Andrew Sullivan joins the calls for Obama to release his “original birth certificate”:

So many readers are furious that I have dared to ask the president to show the original copy of his birth certificate. The reason for demanding it is the same reason for demanding basic medical records proving Sarah Palin is the biological mother of Trig.

Because it would make it go away and it’s easily done.

I’m tired of these public officials believing they have some right to privacy. They don’t. It’s the price of public office. If you don’t like it, don’t be president. And for goodness’ sake, don’t run for president on a platform of transparency.

I’m not entirely sure whether to credit Sullivan with good-faith argument here. Hearing Andrew Sullivan flatly deny that public officials have any right to privacy whatsoever is jarring, considering that Sullivan wrote “The Scolds” back in 1998 and vociferously defended both Bill Clinton and Gary Condit during their infidelity scandals on the grounds that, well, public officials have a right to privacy.

It seems easier to believe that Sullivan is simply trying to maintain consistency with his position on Sarah Palin, a parallel that he explicitly acknowledges in this post. Like many people who blog about American politics, I thought that Sullivan went off the rails in response to Palin’s vice-presidential candidacy, when he not only attacked her character and suitability for office (which is a legitimate part of political discourse), but pushed the preposterous theory that Trig was not Palin’s biological child (which is not). Ironically, having made the argument that Palin should release Trig’s birth certificate in order to “clear up the issue”, Sullivan finds himself ill-equipped to respond forcefully when the Birthers make the same argument about Barack Obama.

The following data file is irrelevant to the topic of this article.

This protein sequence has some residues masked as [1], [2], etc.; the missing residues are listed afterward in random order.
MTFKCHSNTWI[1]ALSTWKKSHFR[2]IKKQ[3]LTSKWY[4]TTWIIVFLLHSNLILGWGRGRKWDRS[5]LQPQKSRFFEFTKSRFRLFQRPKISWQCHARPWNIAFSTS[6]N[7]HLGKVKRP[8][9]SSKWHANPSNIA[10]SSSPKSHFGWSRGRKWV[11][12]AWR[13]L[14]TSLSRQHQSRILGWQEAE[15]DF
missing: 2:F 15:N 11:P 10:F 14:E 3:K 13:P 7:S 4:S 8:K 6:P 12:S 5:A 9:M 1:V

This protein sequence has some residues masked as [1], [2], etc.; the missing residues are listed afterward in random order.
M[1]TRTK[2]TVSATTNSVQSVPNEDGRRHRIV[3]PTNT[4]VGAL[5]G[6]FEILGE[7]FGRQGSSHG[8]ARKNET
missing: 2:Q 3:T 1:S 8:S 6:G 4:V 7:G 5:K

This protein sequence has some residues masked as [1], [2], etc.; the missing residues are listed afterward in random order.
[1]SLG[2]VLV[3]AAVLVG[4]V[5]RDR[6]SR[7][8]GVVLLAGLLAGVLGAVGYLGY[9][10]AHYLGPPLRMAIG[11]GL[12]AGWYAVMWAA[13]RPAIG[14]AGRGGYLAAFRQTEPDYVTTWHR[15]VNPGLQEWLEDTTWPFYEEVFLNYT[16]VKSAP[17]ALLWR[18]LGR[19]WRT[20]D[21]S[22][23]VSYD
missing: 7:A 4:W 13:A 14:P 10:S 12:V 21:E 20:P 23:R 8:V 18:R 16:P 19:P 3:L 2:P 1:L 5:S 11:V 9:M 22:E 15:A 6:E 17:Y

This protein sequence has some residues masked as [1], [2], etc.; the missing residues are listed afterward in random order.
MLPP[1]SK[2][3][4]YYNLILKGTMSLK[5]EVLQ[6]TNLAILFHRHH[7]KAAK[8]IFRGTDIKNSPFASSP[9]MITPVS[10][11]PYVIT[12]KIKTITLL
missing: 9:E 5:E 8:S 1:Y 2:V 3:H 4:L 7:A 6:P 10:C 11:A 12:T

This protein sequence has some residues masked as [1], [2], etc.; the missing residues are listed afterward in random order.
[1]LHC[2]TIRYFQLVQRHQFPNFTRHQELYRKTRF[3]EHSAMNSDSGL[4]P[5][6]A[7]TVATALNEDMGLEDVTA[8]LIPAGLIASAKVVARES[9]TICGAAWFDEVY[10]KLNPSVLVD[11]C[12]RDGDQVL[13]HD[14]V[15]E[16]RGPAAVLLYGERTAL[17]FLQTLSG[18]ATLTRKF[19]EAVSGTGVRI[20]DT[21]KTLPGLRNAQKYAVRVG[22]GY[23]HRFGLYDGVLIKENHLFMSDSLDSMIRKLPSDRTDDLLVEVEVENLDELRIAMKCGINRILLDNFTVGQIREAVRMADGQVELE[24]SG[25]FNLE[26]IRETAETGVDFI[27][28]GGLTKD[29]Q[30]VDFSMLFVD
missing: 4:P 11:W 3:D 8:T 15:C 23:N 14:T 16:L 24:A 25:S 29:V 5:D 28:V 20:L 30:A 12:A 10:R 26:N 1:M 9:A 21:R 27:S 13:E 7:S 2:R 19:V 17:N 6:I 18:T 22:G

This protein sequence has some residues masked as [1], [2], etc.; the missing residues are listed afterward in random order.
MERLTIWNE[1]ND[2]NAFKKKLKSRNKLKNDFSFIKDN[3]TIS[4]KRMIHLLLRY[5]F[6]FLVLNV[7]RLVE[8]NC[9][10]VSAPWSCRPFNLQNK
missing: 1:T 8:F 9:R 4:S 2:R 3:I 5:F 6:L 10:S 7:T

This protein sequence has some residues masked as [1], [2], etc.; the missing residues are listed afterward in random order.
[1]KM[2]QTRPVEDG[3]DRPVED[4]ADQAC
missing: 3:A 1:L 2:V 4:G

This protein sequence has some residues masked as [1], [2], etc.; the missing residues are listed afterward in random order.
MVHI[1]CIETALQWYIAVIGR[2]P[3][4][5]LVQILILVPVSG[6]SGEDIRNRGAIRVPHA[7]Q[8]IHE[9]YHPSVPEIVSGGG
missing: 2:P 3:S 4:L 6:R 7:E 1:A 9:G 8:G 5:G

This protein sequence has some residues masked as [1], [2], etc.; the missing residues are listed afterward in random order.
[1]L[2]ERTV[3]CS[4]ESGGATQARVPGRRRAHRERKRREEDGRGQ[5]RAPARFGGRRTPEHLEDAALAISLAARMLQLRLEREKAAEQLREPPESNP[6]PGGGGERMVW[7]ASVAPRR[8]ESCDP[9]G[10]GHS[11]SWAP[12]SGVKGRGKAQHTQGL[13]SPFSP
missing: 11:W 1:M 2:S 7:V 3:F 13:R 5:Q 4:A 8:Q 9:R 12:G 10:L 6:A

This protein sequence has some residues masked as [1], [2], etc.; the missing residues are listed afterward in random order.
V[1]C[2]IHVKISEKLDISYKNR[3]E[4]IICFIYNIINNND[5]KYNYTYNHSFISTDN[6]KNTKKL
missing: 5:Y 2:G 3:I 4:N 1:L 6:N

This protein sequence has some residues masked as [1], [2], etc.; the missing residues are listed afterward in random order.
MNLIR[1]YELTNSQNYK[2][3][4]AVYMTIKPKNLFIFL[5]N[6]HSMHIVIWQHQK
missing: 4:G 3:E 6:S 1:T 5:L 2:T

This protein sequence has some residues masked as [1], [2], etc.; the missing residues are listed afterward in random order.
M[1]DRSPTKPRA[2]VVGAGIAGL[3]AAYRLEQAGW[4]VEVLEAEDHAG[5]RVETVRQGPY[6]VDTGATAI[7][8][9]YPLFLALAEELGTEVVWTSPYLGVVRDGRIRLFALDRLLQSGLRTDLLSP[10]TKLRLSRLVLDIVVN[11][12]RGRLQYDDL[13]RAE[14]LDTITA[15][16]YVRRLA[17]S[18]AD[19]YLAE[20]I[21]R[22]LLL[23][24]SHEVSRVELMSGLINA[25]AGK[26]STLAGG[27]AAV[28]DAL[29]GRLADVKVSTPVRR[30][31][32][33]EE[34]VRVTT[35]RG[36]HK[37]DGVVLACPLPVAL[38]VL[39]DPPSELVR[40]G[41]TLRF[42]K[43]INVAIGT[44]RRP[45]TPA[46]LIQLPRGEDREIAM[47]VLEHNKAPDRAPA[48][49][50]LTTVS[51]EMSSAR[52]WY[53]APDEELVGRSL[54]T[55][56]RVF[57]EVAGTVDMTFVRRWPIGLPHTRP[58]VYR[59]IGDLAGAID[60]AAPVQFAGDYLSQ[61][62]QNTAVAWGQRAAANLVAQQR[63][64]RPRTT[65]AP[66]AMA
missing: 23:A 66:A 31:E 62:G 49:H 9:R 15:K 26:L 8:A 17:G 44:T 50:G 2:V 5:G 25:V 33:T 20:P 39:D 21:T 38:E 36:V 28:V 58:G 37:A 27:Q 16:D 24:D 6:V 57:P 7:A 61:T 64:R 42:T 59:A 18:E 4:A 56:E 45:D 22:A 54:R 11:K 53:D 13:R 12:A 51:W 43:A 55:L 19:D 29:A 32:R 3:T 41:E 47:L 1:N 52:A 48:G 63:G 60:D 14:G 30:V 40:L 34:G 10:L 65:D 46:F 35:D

Let’s set aside the issue of whether there actually is an “original” birth certificate, ie. a 1961-vintage piece of paper that is currently being stored in some secret warehouse in Hawaii. This is less interesting to me than the question of whether Sullivan is actually right. For the sake of argument, let’s assume that the “original” birth certificate does exist – is Obama somehow at fault for not releasing it?

I believe the answer is no. I think Sullivan was wrong about Palin, and now he’s compounded the error by taking the wrong position on Obama. In both cases, we have situation where public officials are facing absurd theories for which there is no positive evidence whatsoever. In these cases, politicians need not and should not bend over backwards to satisfy their critics. To do so is to reward the purveyors of conspiracy theories, create a perverse incentive, and place an unfair burden on politicians in which they are somehow obliged to disprove every wild and unsubstantiated accusation that is thrown their way. If Palin and Obama were to follow Sullivan’s advice, the more deranged critics of public officials will be incentivised to continually spin deeper and more intricate conspiracy theories, placing the burden of proof on the politicians to demonstrate their innocence at every turn, and declaring victory whenever the politicians are unable to do so.

There are some theories ought not be indulged as a matter of principle. Obama should not entertain the nonsensical demands of the Birthers, just as Palin was right not to entertain the demands of Andrew Sullivan.